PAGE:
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Financial Saving Behavior: The Relationship Between Incremental Theory, Perceptions of Future Self, Financial Literacy, and Saving Behavior Change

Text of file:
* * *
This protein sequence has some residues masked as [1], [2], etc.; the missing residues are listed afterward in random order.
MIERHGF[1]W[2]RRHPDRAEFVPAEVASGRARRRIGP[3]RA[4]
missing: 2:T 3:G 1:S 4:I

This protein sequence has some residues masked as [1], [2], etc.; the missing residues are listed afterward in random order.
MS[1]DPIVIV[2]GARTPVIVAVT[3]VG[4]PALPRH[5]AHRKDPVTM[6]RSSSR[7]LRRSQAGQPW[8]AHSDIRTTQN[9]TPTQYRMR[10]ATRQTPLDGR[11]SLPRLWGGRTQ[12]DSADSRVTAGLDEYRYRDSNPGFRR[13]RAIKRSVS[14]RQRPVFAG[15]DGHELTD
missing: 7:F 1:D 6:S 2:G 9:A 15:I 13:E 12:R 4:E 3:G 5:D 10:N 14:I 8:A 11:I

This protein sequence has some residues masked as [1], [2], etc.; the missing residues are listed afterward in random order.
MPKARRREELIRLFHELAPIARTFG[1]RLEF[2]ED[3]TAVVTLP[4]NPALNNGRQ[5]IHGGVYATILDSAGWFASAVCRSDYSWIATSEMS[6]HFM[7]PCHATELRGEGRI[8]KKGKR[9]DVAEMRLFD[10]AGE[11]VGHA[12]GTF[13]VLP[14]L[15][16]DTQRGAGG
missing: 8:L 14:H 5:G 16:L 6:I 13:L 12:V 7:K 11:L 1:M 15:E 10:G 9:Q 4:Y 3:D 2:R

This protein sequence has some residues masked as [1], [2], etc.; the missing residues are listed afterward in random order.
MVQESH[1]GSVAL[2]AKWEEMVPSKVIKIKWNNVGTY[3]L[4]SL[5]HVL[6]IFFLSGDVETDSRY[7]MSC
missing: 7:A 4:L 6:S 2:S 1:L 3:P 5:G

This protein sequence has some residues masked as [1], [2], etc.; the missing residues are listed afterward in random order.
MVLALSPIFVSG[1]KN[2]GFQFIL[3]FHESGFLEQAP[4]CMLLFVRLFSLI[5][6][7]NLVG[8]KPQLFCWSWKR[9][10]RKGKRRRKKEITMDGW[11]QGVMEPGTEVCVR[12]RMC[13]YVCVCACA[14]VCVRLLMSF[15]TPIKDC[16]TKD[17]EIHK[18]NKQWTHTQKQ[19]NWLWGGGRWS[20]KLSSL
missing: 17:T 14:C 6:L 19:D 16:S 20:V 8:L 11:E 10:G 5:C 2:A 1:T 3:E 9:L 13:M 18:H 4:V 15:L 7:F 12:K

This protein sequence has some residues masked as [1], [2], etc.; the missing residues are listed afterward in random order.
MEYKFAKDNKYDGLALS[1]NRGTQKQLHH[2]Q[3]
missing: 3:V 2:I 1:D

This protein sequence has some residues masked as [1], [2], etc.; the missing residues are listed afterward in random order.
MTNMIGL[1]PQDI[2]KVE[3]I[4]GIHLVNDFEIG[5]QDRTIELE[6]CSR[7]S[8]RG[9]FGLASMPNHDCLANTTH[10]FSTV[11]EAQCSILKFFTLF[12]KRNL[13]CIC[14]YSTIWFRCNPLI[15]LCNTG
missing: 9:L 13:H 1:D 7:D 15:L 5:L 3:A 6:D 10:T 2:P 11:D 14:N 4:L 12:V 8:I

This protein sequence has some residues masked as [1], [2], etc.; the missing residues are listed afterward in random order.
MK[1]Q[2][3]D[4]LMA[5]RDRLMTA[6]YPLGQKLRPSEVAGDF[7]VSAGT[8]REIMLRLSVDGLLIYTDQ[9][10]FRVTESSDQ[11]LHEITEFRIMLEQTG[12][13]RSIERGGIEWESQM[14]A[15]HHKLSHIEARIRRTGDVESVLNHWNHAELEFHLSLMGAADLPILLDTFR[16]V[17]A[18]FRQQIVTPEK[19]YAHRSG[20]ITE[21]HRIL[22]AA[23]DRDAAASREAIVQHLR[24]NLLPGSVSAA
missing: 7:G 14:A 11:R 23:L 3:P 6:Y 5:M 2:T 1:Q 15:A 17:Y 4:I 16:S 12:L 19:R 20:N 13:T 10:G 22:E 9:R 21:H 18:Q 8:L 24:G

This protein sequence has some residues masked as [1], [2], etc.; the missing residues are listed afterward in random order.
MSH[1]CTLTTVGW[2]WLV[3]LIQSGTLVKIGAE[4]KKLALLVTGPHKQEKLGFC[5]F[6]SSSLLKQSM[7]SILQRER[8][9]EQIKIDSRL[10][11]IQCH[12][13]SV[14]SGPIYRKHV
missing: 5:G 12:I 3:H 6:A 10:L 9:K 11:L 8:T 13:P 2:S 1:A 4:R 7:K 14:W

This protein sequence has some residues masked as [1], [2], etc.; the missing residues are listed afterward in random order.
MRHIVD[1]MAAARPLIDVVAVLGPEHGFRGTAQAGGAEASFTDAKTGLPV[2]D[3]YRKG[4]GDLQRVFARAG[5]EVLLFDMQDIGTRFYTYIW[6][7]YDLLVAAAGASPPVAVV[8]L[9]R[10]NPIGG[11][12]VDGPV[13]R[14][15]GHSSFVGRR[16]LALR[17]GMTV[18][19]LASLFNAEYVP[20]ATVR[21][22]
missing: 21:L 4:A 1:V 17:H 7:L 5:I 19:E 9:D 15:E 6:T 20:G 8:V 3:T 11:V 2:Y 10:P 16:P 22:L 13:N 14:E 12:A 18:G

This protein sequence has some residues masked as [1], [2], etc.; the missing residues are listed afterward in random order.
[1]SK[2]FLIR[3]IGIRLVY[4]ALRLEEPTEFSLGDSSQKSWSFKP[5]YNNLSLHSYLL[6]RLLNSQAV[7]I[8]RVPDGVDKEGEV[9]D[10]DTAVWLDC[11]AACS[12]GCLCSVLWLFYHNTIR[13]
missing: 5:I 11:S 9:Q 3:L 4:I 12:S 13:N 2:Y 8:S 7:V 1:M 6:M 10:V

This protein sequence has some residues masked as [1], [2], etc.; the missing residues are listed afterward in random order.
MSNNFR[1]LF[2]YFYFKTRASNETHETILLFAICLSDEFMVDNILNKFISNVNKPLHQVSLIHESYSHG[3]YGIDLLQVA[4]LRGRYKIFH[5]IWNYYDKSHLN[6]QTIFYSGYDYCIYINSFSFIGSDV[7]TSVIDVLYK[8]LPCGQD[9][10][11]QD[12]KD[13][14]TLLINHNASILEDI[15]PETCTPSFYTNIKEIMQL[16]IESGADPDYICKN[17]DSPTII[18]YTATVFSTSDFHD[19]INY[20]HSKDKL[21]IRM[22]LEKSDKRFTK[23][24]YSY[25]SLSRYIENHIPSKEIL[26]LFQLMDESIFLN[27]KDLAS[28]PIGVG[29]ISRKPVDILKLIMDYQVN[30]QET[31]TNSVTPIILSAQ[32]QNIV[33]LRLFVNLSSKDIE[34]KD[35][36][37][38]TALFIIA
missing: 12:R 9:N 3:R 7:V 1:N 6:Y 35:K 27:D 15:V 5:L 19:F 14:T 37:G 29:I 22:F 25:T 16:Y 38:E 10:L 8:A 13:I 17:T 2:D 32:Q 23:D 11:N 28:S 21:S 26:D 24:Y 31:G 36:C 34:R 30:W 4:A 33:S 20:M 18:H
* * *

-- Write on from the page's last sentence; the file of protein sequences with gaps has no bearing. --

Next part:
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The inequality in asset acquirement across the U.S. population is of great social, economic, and political concern as the American middle class is decreasing rather than expanding. Savings are a critical component in financial management. A variety of social psychological factors underlie financial saving practices, impacting asset accrual. Using an experimental design, this study examined the impact exposure to an incremental financial saving orientation, future financial-self, and basic financial literacy training have on the transtheoretical level of saving behavior and intent to save. The study was exclusively completed online by employees of fifteen companies. The incremental saving intervention is an introduction into how individuals can view saving in terms of growth in ability to save toward financial goals. The future financial-self intervention exposes individuals to how they can become more cognizant of their future financial self and plan accordingly. The transtheoretical level of saving behavior refers to the transtheoretical model (TTM) of behavior change stages for placement of saving readiness. The results of the study suggest incremental saving orientation increases intent to save. Results further suggest exposure to all three interventions increase intent to save and that change in the transtheoretical model of behavior stage influences intent to save. The results of this study have important theoretical and practical implications. Specifically, the application of incremental saving intervention and TTM interventions in the workplace could strengthen employees’ financial wellness, as well as help increase employee productivity. Keywords: employees, financial saving practice, incremental theory, future selves’ theory, financial literacy training, transtheoretical model of change, saving intent